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Frustrating Climate Change Memes That Just Won’t Die

By Rebecca Leber (New Republic) - August 12, 2014

Whenever I write about climate change, deniers quickly respond that I have it all wrong. Global warming actually stopped over a decade ago, they say. Sometimes they even supply a chart. Yesterday, I wrote about why this argument is completely wrong and why this myth persists. I cited a NASA scientist in my defense. But the reaction was more of the same: On Twitter, some called me a liar or, at best, willfully ignorant of the giant hoax.

Really, why don’t these memes ever go away? Climate deniers twisted NASA atmospheric scientist Norman Loeb’s words last week when he tried to explain that the recent slowdown in temperature rise, something scientists have observed for a while, is very much consistent with global warming. The reason: Oceans are heating up, while surface temperatures are still at their hottest. The deniers never tell that part.

It’s not the only climate denier myth that lives on despite reality. Deniers love to say that scientists predicted “global cooling” before they found global warming. Again, that was never true. The deniers are quoting a Newsweek story from 1975 on “The Cooling World” that the magazine later retracted. But “global cooling” wasn’t even accepted theory back then. Global warming trumped global cooling in the peer-reviewed literature from 1965 and 1979, with 2,043 citations for former and just 325 for the latter. The science writer behind the Newsweek article is baffled today that deniers still cite the story as proof of their views.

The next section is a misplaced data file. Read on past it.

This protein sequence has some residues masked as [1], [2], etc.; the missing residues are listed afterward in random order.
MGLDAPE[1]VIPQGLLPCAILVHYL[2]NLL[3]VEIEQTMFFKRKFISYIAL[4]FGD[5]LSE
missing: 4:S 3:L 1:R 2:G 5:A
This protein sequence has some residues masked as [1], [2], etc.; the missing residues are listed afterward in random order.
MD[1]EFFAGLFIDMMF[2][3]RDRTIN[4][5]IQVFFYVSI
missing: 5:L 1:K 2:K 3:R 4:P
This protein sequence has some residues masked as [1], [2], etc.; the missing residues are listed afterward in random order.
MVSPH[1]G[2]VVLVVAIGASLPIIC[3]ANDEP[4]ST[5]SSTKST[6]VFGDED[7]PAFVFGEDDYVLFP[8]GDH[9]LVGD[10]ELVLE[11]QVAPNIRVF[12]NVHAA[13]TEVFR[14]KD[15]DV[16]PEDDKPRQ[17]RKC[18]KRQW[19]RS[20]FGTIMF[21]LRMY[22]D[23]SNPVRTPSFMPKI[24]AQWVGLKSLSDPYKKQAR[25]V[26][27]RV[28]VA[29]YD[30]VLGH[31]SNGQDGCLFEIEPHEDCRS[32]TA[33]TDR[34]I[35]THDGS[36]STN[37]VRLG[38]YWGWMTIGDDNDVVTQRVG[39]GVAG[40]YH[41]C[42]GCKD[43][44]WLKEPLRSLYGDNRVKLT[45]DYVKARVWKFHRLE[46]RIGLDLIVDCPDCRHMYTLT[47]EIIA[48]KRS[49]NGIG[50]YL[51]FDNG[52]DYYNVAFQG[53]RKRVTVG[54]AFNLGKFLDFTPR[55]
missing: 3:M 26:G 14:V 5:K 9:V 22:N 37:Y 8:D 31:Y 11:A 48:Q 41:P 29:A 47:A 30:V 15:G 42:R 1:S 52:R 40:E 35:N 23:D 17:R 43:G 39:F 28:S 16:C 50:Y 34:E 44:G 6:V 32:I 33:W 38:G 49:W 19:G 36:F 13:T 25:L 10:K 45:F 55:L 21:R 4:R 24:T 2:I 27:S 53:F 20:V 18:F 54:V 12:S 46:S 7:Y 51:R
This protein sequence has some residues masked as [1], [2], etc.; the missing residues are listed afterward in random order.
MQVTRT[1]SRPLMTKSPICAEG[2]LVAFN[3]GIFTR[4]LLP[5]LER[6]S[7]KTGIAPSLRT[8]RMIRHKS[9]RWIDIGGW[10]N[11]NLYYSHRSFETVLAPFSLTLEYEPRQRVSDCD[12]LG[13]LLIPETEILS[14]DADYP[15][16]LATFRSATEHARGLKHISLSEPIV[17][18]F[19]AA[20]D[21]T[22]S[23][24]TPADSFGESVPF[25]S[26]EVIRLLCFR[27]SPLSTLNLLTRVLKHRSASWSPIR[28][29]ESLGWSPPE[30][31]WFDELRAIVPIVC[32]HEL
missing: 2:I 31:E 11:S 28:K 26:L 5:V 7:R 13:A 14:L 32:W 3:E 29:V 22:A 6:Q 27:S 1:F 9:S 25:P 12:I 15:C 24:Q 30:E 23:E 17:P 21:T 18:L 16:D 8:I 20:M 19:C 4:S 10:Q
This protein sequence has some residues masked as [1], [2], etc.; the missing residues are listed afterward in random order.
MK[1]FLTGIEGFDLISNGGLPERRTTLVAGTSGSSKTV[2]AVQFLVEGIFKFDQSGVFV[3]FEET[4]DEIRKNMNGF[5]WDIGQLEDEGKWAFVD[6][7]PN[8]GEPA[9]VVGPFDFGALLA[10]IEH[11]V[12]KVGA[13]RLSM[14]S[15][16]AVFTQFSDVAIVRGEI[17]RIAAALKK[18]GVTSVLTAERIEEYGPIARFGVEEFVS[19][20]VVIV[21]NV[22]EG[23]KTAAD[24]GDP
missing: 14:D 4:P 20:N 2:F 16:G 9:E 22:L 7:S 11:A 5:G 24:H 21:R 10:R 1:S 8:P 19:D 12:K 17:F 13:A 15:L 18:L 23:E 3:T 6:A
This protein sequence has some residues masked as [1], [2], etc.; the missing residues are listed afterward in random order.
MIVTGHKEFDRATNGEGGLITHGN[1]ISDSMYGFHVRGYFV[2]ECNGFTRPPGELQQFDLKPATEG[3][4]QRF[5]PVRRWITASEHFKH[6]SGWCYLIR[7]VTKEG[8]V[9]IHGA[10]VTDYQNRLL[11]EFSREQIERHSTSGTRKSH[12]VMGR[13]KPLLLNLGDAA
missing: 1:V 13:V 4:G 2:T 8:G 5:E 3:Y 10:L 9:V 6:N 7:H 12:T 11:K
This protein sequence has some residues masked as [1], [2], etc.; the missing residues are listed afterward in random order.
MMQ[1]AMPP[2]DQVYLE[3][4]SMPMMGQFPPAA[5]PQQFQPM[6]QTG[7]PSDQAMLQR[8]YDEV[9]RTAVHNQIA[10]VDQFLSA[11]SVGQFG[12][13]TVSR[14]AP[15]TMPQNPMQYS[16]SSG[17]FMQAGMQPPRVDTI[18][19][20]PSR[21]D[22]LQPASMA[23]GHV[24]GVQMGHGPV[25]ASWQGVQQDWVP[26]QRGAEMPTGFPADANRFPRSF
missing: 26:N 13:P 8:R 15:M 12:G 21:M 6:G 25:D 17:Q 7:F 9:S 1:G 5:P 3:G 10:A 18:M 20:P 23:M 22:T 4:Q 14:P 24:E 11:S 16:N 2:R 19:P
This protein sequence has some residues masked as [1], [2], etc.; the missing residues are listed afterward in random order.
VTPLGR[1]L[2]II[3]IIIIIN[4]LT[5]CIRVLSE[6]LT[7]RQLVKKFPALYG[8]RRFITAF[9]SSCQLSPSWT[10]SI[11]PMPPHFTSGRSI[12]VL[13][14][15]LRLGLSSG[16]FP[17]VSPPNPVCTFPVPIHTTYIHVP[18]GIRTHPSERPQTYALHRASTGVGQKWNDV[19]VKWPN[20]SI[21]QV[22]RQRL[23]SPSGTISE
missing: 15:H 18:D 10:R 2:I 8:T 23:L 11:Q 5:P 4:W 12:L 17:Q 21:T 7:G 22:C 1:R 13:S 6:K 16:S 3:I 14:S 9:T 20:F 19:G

Lately, some new studies offered a little hope that the debate will not always be mired in this absurd debate over whether climate change is real. Climate deniers motivated entirely by ideology aren’t going to change their minds, but for most conservatives, according to these studies, simple education and pie charts on the facts may have an effect. It’s hard when these scattered, incorrect facts still get so much attention. But maybe one day soon U.S. policymakers can move on from disputing the science to what to do about it.